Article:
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Shade Gardening - A Garden Made in the Shade

Planning for Color and Interest with Shade Garden Plants


Understory Planting in Shade Garden

Understory Planting in Shade Garden at Stonecrop

Marie Iannotti

There was a time when gardeners thought having shade meant not having a garden. But shade gardening offers the opportunity to get to know and use a whole new category of wonderful plants. In fact in the heat of summer, shade is as welcome to many plants as it is to gardeners.

How Much Shade Do You Have?

All shade is not equal and many times the degree of shade changes with the season or even the time of day. For shade gardening, shade is defined by how long the area is without sunlight.
  • Partial Sun / Partial Shade: These 2 terms are often used interchangeably to mean 3 - 6 hours of sun each day, preferably in the morning and early afternoon.
    • However if a plant is listed as Partial Sun, greater emphasis is put on its receiving the minimal sun requirements.
    • If a plant is listed as Partial Shade, the plant will need some relief from the intense late afternoon sun, either from shade provided by a nearby tree or planting it on the east side of a building.
  • Dappled Shade: Dappled sunlight is similar to partial shade. It is the sun that makes its way through the branches of a deciduous tree. Woodland plants and underplantings prefer this type of sunlight over even the limited direct exposure they would get from partial shade.
  • Full shade: Less than 3 hours of direct sunlight each day, with filtered sunlight during the rest of the day. Full shade does not mean no sun. There aren't many plants, except mushrooms, that can survive in the dark. You can lighten up full shade by removing lower tree branches and allowing more sunlight to get through.

Special Considerations for Shade Gardens

  1. Soil

    Many shade plants developed in woodland situations, where the soil tends to be rich and slightly acidic from the decaying leaf mold. Because the buildup of decaying plant debris is not removed in natural woodlands, there is always a nice layer of mulch keeping the soil temperature constantly cool and feeding the soil with a steady supply of nutrients.

    When trying to create your own shade garden with woodland plants, try to recreate these conditions, paying special attention to providing rich soil and organic mulch.

  2. Deciduous Trees and Dry Shade Gardening

    Deciduous trees can offer either dappled shade or full shade. There are several attractive ground covers that will establish themselves under shade trees, like Epimedium, European ginger (Asarum europaeum), Liriope and sweet woodruff, but it is often easier to confine your shade gardening attempts around tree roots to early spring bulbs and ephemerals that bloom before the trees leaf out, then let the tree be the star attraction for the summer and fall. Daffodils, scilla and grape hyacinth will do well under trees as will spring flowering primrose and trout lily.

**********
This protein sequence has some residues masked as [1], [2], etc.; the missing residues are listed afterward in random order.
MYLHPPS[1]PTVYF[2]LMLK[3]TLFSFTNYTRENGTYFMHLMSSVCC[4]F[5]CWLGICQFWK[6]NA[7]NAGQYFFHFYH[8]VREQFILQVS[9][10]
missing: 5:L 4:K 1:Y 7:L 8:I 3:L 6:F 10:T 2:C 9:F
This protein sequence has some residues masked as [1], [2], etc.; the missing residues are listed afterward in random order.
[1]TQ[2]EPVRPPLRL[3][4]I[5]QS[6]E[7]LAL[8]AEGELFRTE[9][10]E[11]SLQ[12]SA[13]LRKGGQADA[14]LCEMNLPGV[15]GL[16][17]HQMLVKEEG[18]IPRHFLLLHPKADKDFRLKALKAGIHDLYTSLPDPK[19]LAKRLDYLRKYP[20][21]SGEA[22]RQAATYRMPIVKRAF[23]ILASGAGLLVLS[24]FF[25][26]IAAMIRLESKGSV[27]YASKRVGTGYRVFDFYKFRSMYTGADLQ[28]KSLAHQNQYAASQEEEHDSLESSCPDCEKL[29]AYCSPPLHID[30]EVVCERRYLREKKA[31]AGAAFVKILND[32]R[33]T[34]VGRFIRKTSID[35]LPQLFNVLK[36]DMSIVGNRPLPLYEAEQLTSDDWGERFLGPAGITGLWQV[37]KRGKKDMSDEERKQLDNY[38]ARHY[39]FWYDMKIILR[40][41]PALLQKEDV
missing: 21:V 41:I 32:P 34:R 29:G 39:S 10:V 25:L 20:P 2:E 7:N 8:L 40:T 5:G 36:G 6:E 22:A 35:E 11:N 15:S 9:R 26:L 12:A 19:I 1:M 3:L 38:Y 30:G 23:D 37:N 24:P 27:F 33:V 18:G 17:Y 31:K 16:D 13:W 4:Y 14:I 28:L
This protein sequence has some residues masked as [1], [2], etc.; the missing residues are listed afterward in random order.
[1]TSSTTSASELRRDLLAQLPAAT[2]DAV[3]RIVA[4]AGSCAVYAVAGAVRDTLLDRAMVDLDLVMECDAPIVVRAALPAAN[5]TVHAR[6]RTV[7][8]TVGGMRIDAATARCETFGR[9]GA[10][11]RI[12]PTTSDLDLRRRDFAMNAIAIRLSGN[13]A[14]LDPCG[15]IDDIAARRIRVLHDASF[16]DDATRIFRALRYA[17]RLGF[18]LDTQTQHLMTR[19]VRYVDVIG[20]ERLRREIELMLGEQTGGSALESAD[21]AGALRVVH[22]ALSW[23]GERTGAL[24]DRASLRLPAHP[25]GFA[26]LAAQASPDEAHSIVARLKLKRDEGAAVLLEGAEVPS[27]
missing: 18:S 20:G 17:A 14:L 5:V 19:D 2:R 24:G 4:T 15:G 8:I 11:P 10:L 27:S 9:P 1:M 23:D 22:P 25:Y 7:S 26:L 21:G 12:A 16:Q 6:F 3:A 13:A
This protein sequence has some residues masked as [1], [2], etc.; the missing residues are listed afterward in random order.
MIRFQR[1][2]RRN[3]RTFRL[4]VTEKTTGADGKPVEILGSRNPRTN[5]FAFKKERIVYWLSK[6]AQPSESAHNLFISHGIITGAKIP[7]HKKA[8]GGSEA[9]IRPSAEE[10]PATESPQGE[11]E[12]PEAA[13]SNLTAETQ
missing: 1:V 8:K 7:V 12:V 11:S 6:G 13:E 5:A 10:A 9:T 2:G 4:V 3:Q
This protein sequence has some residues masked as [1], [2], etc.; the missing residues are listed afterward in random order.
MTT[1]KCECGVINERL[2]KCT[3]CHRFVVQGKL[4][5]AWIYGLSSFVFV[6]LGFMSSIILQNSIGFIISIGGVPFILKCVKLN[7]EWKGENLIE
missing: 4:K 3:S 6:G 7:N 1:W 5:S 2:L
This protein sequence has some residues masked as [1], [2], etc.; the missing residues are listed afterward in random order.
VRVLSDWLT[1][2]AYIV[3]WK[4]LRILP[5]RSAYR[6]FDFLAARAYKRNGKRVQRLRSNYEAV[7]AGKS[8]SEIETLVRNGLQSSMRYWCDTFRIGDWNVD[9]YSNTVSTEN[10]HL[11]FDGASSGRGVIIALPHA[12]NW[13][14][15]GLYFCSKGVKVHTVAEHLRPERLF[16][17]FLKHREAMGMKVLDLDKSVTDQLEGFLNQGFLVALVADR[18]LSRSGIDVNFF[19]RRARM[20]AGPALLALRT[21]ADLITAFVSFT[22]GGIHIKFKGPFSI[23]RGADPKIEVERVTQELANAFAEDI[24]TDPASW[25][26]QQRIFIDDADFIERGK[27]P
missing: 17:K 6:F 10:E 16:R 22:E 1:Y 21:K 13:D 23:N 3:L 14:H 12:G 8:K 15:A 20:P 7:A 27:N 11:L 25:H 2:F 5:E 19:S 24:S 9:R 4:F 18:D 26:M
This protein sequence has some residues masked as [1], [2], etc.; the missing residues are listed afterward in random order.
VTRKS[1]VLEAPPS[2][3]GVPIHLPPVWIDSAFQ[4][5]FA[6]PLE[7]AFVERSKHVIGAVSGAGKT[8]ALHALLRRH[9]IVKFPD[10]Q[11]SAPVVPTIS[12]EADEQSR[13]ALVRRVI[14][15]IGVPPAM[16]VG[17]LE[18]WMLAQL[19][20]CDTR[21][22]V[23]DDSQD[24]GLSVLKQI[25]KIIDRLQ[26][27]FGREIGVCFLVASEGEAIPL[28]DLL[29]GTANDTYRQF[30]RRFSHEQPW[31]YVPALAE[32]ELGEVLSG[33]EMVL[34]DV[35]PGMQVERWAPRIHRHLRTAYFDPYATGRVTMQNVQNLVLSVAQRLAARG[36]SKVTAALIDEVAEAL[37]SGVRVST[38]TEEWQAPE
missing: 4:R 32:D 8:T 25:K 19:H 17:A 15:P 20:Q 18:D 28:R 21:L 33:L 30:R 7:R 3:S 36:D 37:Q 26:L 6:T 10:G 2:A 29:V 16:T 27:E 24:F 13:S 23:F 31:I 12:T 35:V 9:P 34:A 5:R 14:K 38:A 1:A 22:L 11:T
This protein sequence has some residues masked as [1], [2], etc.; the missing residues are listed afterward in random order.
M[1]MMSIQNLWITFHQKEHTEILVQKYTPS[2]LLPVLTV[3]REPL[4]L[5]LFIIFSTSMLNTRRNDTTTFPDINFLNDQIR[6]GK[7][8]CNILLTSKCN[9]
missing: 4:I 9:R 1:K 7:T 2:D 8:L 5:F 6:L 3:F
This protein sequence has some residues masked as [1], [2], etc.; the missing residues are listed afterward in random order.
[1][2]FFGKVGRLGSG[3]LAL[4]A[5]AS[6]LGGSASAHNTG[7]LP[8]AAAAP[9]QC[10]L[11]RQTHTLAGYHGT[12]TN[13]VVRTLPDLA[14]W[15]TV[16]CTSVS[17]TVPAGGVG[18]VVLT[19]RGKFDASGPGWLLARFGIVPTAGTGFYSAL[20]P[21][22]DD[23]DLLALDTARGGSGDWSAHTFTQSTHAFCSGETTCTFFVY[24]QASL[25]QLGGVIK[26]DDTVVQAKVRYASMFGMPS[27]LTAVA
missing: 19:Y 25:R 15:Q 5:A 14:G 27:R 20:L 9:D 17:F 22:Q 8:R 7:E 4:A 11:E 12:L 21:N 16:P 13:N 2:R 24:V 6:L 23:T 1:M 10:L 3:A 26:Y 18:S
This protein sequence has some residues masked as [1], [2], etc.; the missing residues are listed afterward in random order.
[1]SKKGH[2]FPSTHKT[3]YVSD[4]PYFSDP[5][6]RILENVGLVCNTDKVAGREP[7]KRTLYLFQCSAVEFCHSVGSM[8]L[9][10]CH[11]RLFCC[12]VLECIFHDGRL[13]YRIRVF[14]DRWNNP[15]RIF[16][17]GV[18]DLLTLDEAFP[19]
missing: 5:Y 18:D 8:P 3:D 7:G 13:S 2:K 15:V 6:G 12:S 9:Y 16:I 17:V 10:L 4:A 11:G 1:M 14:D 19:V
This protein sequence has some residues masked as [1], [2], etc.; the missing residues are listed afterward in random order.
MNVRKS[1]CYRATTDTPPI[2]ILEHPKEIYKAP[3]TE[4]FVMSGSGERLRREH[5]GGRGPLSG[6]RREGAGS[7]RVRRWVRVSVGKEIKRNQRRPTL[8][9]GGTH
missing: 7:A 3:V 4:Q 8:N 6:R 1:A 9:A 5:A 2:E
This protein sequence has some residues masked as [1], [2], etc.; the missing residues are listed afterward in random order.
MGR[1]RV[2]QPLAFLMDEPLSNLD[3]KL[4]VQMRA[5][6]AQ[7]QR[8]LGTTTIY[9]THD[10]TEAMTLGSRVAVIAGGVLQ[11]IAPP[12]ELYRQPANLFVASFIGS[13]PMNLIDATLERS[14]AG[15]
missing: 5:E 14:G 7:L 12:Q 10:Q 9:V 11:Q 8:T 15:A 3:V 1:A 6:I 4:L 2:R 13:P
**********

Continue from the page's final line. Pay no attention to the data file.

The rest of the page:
Don't try to add soil on top of the tree roots, to create a garden. This will only disturb or harm the tree. It is possible to create small planting pockets between the tree roots, where you can start a few plants and allow them to establish themselves and spread. But in the competition for soil and nutrients in a limited area, a tree will always win out over an annual or perennial.

  3. Working with Moving Shade

    Shade is rarely fixed throughout the day. Spend some time watching the way the light and shadows fall throughout your garden space and use this light play to create focal points. For instance, if light catches a particular corner in the afternoon, brighten it further with a yellow Hosta. Deeper shade can be drawn closer with the use of variegated white foliage. Dappled shade is a wonderful tool for playing with coarse textures and bold leaves.

  4. Using Structures to Create Shade Gardens

    Don't be discouraged by a lack of established shade trees. You can use manmade structures to create your own shady nook. Pergolas and arbors covered with vines will provide enough shade to garden underneath. You could even use a trellis as a wall to cast shadows of shade onto an ideal spot.

  5. Problems Associated with Shade Gardens

    Shade gardens are no more work than sunny gardens. Most shade garden plants prefer a moist soil, so you will need to water regularly and mulch.

    • Disease: Be on the lookout for fungal diseases that can develop because of the damp condition. To offset this, don't plant too closely and allow for good air circulation.
    • Insects: Snails and slugs will be attracted to the cool, moist shade. Trapping and hand picking will need to be done throughout the growing season.

    On the plus side, there are less weeds in shade, because the lack of sunlight inhibits germination.

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